|Tishomingo State Park
|Tishomingo, Mississippi, United States
|1,530 acres (6.2 km2)
|515 ft (157 m)
|Mississippi Department of Wildlife, Fisheries and Parks
Tishomingo State Park
|Civilian Conservation Corps
|State Parks in Mississippi built by the CCC MPS
|NRHP reference No.
|Added to NRHP
|March 26, 1998
Tishomingo State Park is a public recreation area located in the foothills of the Appalachian Mountains in Tishomingo County, some 45 miles (72 km) northeast of Tupelo, Mississippi. The major feature of the park is Bear Creek Canyon and its generous sandstone outcroppings. Activities in the park include canoeing, rock climbing, fishing, and hiking. The park sits at Milepost 304 of Natchez Trace Parkway, a scenic road operated by the National Park Service commemorating the historical Natchez Trace.
The park pays tribute to Tishomingo County's remarkable geography of massive rock formations, found here and in the immediately surrounding areas and nowhere else in Mississippi. The cliffs, valleys and abundant outcroppings of carboniferous sandstone and limestone represent the southwestern extremity of the Southern Appalachian Plateau.The boulders and towering cliffs of Hartselle Sandstone, together with the outcrops of Bangor Limestone and the creek which carves through it all, compose "some of the most picturesque and rugged scenery in the state."
The park is named for one of the last great Chickasaw leaders, Chief Tishu Miko, born not far from here in Lee County, Mississippi, around 1735.Modern Chickasaw occasionally make pilgrimage to the park to visit the areas where the famous Chief fished and hunted.
Chief Tishomingo (the modern form of his name) served a brilliant career in the US Military, distinguishing himself in such actions as the Battle of Fallen Timbers, the Red Stick Rebellion and the War of 1812. His influence became powerful and extended into Washington, DC. He was a principal signatory to a number of important treaties, including the Treaty of Pontotoc in 1832 (negotiated at great length with Andrew Jackson but never ratified by the Senate). His most momentous and perhaps most difficult signature was put to the 1837 Treaty of Doaksville, which he affirmed only under heavy political pressure. This document, in large part a lease agreement with the Choctaw Nation,incidentally compelled the removal of the last Chickasaw from this area to the Indian Territory in Oklahoma. It is believed that, in May 1838, Chief Tishomingo succumbed to smallpox at the advanced age of 104, near Little Rock on the Trail of Tears. His burial site is unknown.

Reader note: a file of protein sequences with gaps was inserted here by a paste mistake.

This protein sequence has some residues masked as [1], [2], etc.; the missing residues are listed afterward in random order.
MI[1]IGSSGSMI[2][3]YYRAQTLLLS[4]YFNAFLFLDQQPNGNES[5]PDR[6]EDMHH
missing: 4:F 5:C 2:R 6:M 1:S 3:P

The park's importance to Native American history extends even beyond the historical Chickasaw Nation, as archaeological excavations confirm the presence of Paleo Indians in the area now encompassed by the park as early as 7000 B.C.The ancient tribes were able to produce excellent tools from the high-quality chert and limestone that was available here, and ceramic pottery from clay dug from the hills.
The park was among those constructed in Mississippi by the Civilian Conservation Corps in the 1930s. CCC Company 3497 began work creating the park in April 1935; the park opened to the public in May 1939.Many of the original facilities are extant, including several buildings, trails, picnic tables, campgrounds, cabins and a fishing pond used by the CCC workers themselves. The rustic quality of the CCC structures resulted from the use of native materials, their original designs, and the craftsmanship of the builders. While most of the facilities in Mississippi were built of wood, Tishomingo and Wall Doxey state parks feature substantial use of stone construction.
Tishomingo State Park offers visitors seven hiking trails that range in length from ¾ to 3 miles and in difficulty from easy to moderate.The trails feature scenic natural springs, waterfalls, rocky creeks and streams, cliffs, rock walls and huge outcrops. The terrain suggests mountains, and indeed this is a part of the Appalachian range, but the hills here are no higher than about 660 feet. Rock climbing, which requires a helmet and a free permit (available at the park office), is a popular activity on the trails, particularly at the formation known as Jean's Overhang. Bear Creek is encountered at a number of points by the trail system, and can itself be explored by canoe on one of the float trips offered here.